Capsa: Your prescription, but safer.
Capsa is a nationwide effort combating prescription opioid abuse among minors via an electronically regulated pill bottle.
Official Capsa logo.
Meet the team! Pictured before a mock board meeting at the University of Michigan, June 2019. From left to right: Jai Chadha (Strategy and Finance), Aiko Ma (Branding and Marketing), Bharath Kumar (Sales and Operations). Not pictured: Tony Tao (Tech).
The product: our current CAD model of our latest prototype, featuring a funnel that feeds into a gumball machine mechanism.
Top view of current bottle CAD prototype. The design can be customized to all types of pills via an interchangeable insert.
Our competitive advantage.
Are you employed by T-Mobile or related to an employee of T-Mobile?
Website or social media url(s) (optional):
Date You Started Your Project Started
Project Stage: Select the description below that best applies to your approach.
Start-Up (first few activities have happened)
1. The Problem: What problem are you helping to solve?
We focus on prescription opioid abuse among minors. The problem stems from the lack of restrictions for prescription opioids. They are prescribed to minors after anything as simple as a dental procedure or a broken arm. Prescriptions often contain more pills than necessary and come in a plastic bottle with no way to prevent medication misuse. The high abuse potential can easily lead to addiction, serving as a gateway into future substance abuse.
2. Your Solution: How are you planning to solve this problem? Share your specific approach.
Our program takes active measures to prevent and restrict opioid abuse through an electronic pill bottle. The bottle, about two inches in diameter, replaces the traditional orange pill bottle to increase safety and security. The bottle dispenses medication regularly based on the prescription’s instructions. It also has a lock that will prevent any tampering with the product. We want to make sure that the accessibility of these drugs is very limited. Even the slightest obstacle in the way of someone will make them rethink their decision. However, in case of an emergency, an additional dosage can be dispensed. This sends a wireless alert to the patient’s doctor or provider, letting them know that the override feature has been used. Our product satisfies two main customer needs: a bottle that is easy to fill and use, and ensures security and safety. Our product is the first step in creating a solution to the overall problem of underage opioid abuse.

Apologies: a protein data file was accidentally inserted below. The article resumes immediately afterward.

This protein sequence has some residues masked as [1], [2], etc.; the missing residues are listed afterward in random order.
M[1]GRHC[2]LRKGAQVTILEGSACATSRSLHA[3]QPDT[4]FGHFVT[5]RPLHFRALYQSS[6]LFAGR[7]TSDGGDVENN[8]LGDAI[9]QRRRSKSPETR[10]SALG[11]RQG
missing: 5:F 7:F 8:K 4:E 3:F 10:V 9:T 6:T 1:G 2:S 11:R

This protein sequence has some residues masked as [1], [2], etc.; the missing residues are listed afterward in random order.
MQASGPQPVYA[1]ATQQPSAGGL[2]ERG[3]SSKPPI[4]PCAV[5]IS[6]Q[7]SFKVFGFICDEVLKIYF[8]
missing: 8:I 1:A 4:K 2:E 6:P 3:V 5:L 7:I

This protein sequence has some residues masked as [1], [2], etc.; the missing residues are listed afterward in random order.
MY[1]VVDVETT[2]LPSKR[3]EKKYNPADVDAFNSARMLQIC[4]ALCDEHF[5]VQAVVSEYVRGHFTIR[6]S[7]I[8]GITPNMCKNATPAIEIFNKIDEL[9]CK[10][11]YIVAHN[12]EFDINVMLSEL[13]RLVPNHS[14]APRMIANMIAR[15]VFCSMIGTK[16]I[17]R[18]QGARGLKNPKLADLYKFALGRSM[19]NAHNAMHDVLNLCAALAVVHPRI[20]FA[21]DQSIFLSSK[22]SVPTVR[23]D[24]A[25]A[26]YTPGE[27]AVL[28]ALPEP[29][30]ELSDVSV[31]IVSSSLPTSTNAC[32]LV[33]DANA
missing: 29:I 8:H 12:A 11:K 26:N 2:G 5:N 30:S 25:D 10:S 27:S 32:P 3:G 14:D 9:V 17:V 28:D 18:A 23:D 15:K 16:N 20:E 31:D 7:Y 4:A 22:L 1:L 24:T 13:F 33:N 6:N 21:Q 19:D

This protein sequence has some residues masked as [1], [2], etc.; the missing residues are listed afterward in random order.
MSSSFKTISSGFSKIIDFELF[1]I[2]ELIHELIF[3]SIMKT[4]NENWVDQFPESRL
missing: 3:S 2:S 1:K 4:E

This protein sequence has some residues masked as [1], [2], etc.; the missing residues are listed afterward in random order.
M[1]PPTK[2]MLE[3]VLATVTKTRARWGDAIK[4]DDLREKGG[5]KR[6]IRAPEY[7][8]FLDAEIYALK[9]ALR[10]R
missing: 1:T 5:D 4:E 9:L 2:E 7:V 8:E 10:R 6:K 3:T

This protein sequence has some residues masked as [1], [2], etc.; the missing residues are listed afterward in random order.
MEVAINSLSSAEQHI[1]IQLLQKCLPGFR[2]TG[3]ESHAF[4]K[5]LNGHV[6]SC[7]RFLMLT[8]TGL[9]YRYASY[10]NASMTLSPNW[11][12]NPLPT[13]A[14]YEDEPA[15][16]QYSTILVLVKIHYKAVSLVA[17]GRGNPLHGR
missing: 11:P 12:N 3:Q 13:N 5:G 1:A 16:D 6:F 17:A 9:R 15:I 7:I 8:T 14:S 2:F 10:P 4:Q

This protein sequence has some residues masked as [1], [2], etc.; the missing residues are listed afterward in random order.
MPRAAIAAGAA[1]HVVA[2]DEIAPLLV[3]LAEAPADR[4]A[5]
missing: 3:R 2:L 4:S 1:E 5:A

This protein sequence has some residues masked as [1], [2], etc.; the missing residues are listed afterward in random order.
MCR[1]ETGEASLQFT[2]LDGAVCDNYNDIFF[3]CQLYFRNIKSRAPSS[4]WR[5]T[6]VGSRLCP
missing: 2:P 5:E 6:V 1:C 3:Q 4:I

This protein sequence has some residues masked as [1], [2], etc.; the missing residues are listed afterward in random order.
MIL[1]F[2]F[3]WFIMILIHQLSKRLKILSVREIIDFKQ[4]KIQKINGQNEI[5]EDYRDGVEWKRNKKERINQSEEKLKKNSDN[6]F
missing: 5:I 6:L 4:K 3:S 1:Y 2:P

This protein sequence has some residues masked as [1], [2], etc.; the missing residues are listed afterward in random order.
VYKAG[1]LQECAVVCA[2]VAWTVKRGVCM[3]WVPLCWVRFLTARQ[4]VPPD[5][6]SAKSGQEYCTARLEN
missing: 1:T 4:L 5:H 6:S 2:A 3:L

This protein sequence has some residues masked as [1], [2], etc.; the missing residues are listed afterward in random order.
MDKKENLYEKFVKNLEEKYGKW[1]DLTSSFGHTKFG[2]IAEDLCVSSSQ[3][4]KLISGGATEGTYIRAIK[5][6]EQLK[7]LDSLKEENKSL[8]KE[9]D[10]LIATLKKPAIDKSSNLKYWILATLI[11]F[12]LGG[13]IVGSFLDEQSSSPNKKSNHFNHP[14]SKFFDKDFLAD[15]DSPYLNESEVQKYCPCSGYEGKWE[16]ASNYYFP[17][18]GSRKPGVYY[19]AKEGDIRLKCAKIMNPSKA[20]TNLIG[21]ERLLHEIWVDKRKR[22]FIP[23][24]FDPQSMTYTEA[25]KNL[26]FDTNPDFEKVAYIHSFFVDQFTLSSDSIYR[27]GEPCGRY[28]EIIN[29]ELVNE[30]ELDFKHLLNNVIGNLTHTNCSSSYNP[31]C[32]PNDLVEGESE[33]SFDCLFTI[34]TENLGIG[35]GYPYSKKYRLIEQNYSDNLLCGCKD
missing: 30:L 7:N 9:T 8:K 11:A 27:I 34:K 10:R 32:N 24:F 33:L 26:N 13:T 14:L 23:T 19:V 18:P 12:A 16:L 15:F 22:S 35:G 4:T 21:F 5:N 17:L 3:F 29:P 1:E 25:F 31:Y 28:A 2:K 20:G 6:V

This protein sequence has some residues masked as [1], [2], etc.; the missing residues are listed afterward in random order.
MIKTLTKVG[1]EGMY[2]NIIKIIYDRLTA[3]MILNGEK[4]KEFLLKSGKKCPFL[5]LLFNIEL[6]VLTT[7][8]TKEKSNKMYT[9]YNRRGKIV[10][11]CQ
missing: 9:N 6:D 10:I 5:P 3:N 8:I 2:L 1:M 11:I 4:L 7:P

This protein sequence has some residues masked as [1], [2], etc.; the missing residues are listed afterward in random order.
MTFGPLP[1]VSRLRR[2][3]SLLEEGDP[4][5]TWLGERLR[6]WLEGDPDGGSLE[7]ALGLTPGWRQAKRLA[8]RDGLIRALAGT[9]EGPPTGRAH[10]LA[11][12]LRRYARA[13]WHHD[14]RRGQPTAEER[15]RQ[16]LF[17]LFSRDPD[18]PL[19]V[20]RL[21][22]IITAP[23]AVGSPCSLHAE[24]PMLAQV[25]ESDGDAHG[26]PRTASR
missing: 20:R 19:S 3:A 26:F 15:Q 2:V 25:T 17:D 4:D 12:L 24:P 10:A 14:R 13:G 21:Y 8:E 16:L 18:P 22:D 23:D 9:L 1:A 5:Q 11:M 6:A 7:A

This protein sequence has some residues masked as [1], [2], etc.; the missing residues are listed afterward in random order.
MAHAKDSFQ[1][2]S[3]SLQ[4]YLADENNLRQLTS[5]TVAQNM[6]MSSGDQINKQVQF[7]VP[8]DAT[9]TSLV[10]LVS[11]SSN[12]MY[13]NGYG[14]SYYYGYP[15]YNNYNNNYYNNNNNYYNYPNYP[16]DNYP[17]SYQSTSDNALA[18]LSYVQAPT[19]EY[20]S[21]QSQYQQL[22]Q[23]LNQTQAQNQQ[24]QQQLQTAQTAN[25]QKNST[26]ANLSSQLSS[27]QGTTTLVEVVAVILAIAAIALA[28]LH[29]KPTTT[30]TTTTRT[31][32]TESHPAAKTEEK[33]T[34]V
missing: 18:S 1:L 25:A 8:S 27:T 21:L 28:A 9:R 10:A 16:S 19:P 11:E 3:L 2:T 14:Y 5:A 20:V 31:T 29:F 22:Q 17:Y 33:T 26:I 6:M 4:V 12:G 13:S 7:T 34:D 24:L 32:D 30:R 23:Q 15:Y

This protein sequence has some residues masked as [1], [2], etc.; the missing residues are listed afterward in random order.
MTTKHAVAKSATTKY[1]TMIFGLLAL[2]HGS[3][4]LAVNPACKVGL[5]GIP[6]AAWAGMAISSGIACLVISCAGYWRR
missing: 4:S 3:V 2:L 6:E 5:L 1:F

3. Personal Journey: What’s the story behind why you decided to start this project?
It was January 8, 2016 when I found out that Luke had passed away due to substance overdose not twenty minutes from my home in Excelsior, Minnesota.
Luke was in high school when he was first prescribed opioids for medication use. Not long after, Luke began using heroin in 2014 and was soon addicted. After 2 years of attempting to recover and relapse, Luke eventually succumbed to the preventable disease of substance abuse, specifically addition.
It was Luke’s death by a preventable cause that prompted Capsa to take form. Capsa hopes to provide an effective solution of using an electronic pill bottle to prevent substance abuse for minors aged 13-18 so that no family, school, or community suffers the pain of the loss of their own Luke. It is our belief that through regulation of administering prescribed opioids, we can overcome the immense adversity that is opioid abuse.